In the latest bid to get South Carolinians to stay home and curb the spread of the new coronavirus, Gov. Henry McMaster has ordered law enforcement to disperse gatherings of three or more people.

The order came as state health officials announced 103 new cases of COVID-19, sending the state’s total up to 298. So far, the fast-spreading virus has killed five in South Carolina.

Along with the latest tallies, the state Department of Health and Environmental Control reclassified a patient’s county of residence, moving Greenwood County down to two cases of the disease.

While McMaster’s order includes parties on the beach and other such boisterous activities, McMaster said during a Monday briefing that it does not apply to law-abiding businesses, families or schools.

“It is difficult to draw the line,” McMaster said,” but we know it when we see it.”

He also said the order was meant to provide clarity to law enforcement on an existing statute.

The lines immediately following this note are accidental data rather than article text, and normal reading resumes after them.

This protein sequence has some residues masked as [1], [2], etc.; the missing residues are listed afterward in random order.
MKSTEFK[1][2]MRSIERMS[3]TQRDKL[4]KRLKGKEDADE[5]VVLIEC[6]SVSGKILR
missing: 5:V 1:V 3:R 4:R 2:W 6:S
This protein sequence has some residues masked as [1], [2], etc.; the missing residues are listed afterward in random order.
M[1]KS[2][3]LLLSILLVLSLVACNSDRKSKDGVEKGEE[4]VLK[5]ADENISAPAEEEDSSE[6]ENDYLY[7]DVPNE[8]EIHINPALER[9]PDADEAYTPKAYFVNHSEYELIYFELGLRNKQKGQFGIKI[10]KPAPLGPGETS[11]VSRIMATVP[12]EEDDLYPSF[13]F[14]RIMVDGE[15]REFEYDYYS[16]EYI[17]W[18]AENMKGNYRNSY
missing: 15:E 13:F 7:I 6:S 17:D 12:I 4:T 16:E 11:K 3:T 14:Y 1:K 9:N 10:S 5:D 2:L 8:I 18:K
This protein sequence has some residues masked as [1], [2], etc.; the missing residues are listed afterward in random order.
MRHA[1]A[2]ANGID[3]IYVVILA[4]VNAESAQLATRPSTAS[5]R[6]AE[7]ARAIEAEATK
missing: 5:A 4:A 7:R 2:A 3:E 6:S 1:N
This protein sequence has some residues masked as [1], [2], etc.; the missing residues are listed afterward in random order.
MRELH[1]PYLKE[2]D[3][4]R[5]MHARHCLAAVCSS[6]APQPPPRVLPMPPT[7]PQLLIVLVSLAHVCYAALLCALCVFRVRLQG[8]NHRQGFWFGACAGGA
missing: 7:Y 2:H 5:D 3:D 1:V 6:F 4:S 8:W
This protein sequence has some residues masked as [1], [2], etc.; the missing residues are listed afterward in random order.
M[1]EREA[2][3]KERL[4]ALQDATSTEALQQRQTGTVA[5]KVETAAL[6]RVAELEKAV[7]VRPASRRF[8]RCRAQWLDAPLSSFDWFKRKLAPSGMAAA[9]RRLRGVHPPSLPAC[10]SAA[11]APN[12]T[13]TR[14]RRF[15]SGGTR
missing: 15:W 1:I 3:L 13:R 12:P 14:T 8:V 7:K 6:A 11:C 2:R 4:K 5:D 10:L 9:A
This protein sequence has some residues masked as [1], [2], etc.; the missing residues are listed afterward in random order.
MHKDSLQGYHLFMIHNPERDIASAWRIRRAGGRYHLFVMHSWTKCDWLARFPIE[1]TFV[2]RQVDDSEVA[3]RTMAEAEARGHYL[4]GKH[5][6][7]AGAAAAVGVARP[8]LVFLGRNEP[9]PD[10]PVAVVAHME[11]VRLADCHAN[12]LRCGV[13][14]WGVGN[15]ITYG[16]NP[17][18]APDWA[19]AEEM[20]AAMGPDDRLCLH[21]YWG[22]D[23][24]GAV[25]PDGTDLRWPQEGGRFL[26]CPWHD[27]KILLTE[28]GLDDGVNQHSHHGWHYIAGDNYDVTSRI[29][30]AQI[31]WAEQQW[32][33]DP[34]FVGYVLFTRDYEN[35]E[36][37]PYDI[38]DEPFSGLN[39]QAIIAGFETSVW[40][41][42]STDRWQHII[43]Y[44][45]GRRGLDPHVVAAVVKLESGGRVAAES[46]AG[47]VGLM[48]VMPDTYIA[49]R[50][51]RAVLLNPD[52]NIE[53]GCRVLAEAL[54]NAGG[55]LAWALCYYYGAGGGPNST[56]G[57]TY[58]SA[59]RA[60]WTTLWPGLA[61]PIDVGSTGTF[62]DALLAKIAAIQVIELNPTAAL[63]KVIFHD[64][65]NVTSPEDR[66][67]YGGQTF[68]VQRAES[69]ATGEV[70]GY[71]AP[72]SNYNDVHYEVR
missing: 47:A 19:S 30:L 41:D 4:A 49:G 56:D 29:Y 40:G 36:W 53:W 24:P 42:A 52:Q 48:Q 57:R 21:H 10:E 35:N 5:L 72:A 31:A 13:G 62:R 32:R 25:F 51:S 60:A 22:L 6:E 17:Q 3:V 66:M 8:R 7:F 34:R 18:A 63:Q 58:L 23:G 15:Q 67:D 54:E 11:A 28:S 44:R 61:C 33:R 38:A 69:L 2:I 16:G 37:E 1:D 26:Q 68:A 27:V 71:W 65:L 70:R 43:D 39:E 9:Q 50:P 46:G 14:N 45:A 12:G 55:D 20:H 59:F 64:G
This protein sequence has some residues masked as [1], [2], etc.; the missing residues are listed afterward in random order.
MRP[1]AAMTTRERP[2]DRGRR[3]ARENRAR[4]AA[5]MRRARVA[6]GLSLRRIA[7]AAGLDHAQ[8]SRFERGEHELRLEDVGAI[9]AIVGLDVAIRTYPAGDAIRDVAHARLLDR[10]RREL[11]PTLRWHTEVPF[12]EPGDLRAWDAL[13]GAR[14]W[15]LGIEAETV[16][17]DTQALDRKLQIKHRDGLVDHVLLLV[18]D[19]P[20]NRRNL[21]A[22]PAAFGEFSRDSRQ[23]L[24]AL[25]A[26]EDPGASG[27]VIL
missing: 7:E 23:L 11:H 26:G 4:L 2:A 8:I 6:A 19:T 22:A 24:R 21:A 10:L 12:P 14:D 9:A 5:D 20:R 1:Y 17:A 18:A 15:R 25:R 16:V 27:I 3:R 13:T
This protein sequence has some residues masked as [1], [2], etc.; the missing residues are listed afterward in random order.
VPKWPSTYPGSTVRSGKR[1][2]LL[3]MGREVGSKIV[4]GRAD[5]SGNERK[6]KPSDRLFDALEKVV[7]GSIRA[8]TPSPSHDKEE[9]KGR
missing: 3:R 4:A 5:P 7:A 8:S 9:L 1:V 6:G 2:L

During a state of emergency, section 16-7-10(A) of the S.C. Code of Laws makes it illegal to “congregate, unless authorized or in their homes, in groups of three or more and to refuse to disperse upon order of a law enforcement officer.”

The penalty is a fine of up to $100, a prison term of up to 30 days, or both.

In a series of tweets after the announcement, McMaster wrote, “This weekend, we saw large crowds gathered on beaches, on sandbars, and in parking lots. We are facing a dangerous and deadly enemy and this type of behavior is both irresponsible and selfish.”

The move comes after photos of partying beachgoers drew ire on social media. McMaster has previously closed schools and shuttered restaurant dining areas in an effort to slow the spread of COVID-19, a disease that causes minor symptoms in most people but can lead to serious illness in some, especially the elderly and those with certain underlying health problems.

“And as I said, this is not a shelter-in-place order but another measure aimed at containing the virus by controlling crowds, so that we do not have to shelter in place,” McMaster wrote.

Contact Assistant Editor Matthew Hensley at 864-943-2529 or on Twitter @IJMattHensley.